by Keri Gans, R.D., for SHAPE.com
Are you making this mistake at the grocery store?Something I have been telling my patients for years is finally backed up by research: Do not go food-shopping hungry!
Researchers from Cornell University had 68 adults fast for five hours and then gave some of them crackers before setting everyone loose to grocery shop. Those who didn't have a snack bought about 19 percent more food, including more higher-calorie foods. The study also found that healthier food choices were made between the hours of 1 and 4 p.m. and 4 and 7 p.m.
Clearly this means it's best to grab a snack before shopping. But there are more things you can do to pre-empt the purchasing of high-calories foods and make healthier choices when you stroll down the aisle.
RELATED: The Top 20 Artery-Cleansing Foods
1. Make a list. This seems like a relatively easy thing to do; however, I cannot tell you how many of my patients don't do it. Start by looking to see what you already have and don't have in the house, and then plan your meals and snacks
by Keri Gans, R.D., for SHAPE.comRead More »from Your Biggest Grocery Shopping Mistake
Add flair to a bureau or side table with these easy DIY medallion knobsBy Woman's Day Staff
• Wooden knobs
• White paint
• Printer and copier
• 8½" x 11" paper
• Omni Gel Transfer Medium ($11; Joann.com)
• Mod Podge Gloss
Photo by Alison Gootee/Studio D;
craft & prop styling by Shana Faust
Related: Discover 15 clever uses for common household items.Read More »from The Easiest Way to Dress Up Dresser Drawers
TIME 30 MIN, PLUS DRYING TIME
COST $17 FOR 4 KNOBS
1 Paint your knobs with 2 coats of primer; let dry after each coat.
2 Paint with a coat of white paint; let dry overnight.
3 Download the design and print it out. Make a color photocopy of the printout (inkjet printers will not work), enlarging or reducing the design to fit your knobs.
4 Following the manufacturer's directions, brush several coats of the transfer medium onto the front of your photocopy; let dry between each coat.
5 Cut out each design to fit your knob. Soak the cutouts in a bowl of water for 10 to 20 minutes.
6 While the paper is still wet, use your fingers to rub the paper backing in a circular
Follow these guidelines to minimize your exposure to allergens outdoors and to avoid bringing them home By: Danielle Blundell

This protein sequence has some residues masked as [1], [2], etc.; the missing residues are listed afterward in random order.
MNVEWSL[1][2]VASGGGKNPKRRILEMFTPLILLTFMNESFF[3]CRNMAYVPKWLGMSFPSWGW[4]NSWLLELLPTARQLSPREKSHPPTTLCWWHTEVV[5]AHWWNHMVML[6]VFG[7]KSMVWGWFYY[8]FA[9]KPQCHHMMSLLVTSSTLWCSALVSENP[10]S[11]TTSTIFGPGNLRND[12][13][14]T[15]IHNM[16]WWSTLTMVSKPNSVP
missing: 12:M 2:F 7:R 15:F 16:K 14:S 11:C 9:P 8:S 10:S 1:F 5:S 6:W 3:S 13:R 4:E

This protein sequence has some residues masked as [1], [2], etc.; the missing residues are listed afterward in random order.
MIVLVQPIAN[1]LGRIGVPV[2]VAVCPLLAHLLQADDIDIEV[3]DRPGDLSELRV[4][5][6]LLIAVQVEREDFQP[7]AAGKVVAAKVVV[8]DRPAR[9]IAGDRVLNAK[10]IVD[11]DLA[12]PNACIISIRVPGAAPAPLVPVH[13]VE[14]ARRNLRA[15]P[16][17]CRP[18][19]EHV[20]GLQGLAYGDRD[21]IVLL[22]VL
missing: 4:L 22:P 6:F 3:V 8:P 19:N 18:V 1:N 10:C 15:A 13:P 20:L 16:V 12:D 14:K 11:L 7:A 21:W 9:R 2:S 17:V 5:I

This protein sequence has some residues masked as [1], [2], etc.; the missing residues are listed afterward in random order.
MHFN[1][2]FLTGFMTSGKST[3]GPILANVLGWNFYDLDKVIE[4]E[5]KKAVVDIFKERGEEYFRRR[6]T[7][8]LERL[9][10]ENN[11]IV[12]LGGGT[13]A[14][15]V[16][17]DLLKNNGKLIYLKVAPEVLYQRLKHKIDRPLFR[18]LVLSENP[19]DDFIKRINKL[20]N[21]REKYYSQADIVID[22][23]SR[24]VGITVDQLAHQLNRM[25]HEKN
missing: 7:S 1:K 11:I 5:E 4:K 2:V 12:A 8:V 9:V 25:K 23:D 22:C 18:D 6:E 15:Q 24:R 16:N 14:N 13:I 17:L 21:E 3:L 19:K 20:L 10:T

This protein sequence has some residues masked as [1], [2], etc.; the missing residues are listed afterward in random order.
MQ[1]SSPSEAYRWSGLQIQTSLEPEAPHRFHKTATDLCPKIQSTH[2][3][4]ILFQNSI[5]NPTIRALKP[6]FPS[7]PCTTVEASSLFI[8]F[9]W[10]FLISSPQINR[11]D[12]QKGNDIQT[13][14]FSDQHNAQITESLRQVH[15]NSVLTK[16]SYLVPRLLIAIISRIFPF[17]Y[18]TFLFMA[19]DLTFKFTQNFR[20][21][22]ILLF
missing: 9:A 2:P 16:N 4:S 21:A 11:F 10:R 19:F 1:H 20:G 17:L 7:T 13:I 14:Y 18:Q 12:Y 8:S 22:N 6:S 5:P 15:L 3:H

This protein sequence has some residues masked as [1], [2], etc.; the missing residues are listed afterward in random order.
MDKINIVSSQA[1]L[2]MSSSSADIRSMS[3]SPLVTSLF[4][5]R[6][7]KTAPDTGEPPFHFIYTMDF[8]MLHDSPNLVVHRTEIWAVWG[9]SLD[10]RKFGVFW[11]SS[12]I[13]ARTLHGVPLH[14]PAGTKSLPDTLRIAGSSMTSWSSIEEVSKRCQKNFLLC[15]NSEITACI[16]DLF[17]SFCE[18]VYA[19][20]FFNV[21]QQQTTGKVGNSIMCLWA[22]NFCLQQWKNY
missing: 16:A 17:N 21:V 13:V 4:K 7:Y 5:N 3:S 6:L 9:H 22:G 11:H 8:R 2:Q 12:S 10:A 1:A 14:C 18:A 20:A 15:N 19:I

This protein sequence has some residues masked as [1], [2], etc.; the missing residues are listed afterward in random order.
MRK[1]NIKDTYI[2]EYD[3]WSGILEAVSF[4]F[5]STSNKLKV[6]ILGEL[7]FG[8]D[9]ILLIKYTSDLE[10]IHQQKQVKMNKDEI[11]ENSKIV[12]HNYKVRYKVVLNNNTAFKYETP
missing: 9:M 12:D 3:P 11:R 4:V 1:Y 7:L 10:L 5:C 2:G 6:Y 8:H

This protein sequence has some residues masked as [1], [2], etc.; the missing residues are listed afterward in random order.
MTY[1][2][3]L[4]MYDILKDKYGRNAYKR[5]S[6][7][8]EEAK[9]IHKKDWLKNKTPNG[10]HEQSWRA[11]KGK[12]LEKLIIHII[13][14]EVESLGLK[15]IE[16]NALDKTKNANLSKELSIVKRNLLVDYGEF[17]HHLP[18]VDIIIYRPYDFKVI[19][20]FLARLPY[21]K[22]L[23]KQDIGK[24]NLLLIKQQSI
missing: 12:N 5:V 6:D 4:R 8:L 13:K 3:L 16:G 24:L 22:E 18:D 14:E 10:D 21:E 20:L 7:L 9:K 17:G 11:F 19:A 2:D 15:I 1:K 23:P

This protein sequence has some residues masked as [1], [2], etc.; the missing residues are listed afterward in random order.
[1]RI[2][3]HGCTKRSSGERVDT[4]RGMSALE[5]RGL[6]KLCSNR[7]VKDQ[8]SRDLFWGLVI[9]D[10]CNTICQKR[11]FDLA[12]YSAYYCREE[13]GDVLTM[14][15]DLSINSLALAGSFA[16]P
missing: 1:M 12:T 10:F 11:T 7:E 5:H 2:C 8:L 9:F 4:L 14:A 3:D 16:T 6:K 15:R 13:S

Stop the sniffles this season
While many of us eagerly await spring, for the 60 million Americans suffering from allergies, April-with its mold-friendly moisture and pollen-bearing blossoms-is one of the toughest times of the year. Experiencing sneezing, a runny nose, or itchy, watery eyes? Follow these guidelines to minimize your exposure to allergens outdoors and to avoid bringing them home.
Garden Smartly. Pollen levels peak between 5 a.m. and 10 a.m., so save yard work for later in the day. Keep grass cut short, and consider wearing an air-filtering mask, goggles, and gloves while mowing the lawn. Avoid planting high-pollen-producing flowers such as amaranthus, juniper, and peonies, especially near windows or doors.
Clean Your Gear. Don't hang fresh laundry out to dry, and shake out clothes after they've been worn outside. Shower as soon as possible after spending time outdoors. PetsRead More »from How to Allergy-Proof Your Home
- From the editors of Runner's World | Healthy Living – Tue, May 7, 2013 11:34 AM EDT
We've all been there: Despite exercising and watching what you eat, the elastic in your workout shorts seems to be as tight as your hamstrings. "Ninety-five percent of the active people I work with want to lose some weight," says Cassie Dimmick, M.S., R.D., a sports dietitian and running coach in Springfield, Missouri.Read More »from Top 10 Eating Habits That'll Get You Fit for Summer
Getting lean requires the same trait that makes you get up at 5 a.m. for a workout: discipline. You need to be vigilant about your diet and consistent with exercise so that you maximize calorie burn, increase muscle mass, and decrease body fat. Luckily, it's easier than it sounds when you employ these tactics from dietitians and coaches. Here, we present the top 10 eating habits that'll help you get lean. Get ready to lose (plus, check back later this week for our list of the top exercise tips)!
RELATED: Your Aisle-by-Aisle Supermarket Survival Guide
1. DON'T DRINK SUGAR
A study out of Tufts University in Boston looked at the association between sugar-sweetened drinks and
- Woman s Day | Team Mom – Mon, May 6, 2013 1:05 PM EDT
Gather your friends to do a fun DIY projectThe goal: Everyone creates a stylish block-printed garment or home accessory to keep-while you all snack and catch up. Protect your work surface with craft paper and put tools in the center for easy sharing (see "What you'll need," slide 3). As friends finish designs, hang pieces on a clothesline to dry. Download templates for these projects from slide 4. Photo by Christopher Coppola/Studio D
Related: Check out 15 clever uses for household items.
If your friends aren't familiar with block printing, include an inspirational image or two in the invite. Ask guests to bring at least one fabric or paper item to decorate (a T-shirt, tea towel or notebook-anything smooth and flat). Also caution attendees not to wear their nicest clothes and note that "aprons are suggested" (just in case).
What's You'll Need
Foam trays or takeout containersRead More »from How to Throw a Block Printing Party with Crafty Friends
Ink roller (from 99¢; Joann.com)